VEGETABLE MARROWS Cucurbita pepo ovifera)
Vegetableare easily-grown plants which are frequently used to cover an unsightly corner of the vegetable garden. They are raised usually under glass from sowings in April, and planted out towards the end of May.
The best way is to plant them out over a bed made up of stable manure and covered with 6 or 9 in. of good. If they are wanted to grow over rough rubbish heaps, etc., each plant should be planted in a large pocket of soil over a foundation of manure.
An excellent plan for giving the marrows an early start is to plant them out in the middle of May, and to invert a large flower-pot or similar protective cover over them each night, removing it in the morning.
Seeds can be sown singly in 3-in. pots in February for the earliest supplies of the plants, which are grown under glass. But marrows are such a cheap vegetable in the markets, that few amateurs care to occupy their frames and greenhouses with them except in the early seedling stage.
If a good variety ofis grown one season, it is perfectly satisfactory to save some seeds from one of the later marrows, which has been left to ripen on the plant, and to sow them the following season.
Extra Large Fruits
Numerous devices are adopted by exhibitors all over the country for increasing the size of marrows, and while the practice still obtains of offering prizes for the largest marrow at local shows, there will still be keen competition in this matter.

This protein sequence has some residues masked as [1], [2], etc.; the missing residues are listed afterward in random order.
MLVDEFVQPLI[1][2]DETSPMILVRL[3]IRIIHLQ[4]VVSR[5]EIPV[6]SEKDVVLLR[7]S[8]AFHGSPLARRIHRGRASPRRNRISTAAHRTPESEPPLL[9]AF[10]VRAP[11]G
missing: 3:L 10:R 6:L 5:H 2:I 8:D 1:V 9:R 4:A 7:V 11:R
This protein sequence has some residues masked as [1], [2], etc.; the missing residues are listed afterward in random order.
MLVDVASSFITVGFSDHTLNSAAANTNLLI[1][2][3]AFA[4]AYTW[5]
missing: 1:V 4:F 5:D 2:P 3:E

One common device is to arrange strands of thick wool leading from a jam jar of water to the marrow stalk, the wool being threaded through the stalk, which is first pierced. The effect of this is to allow the fruit maximum supplies of water, so that it swells to a large size. It is an interesting experiment to treat two apparently identical fruits in the garden, one in this manner, and one left to grow normally, so that the difference between the two can be seen.
Apart from these special classes for large marrows, it is a mistake to stage heavy marrows on the exhibition table. Small marrows, which are young and tender so that the skin could easily be pierced by a slight pressure of the nail, are the best for the kitchen, and will command most points from judges at shows.
If the fruits are ready before the show day, they can be kept fresh by cutting them, and standing the stalks in a little water.
Innumerable good varieties are obtainable both in green and white colourings.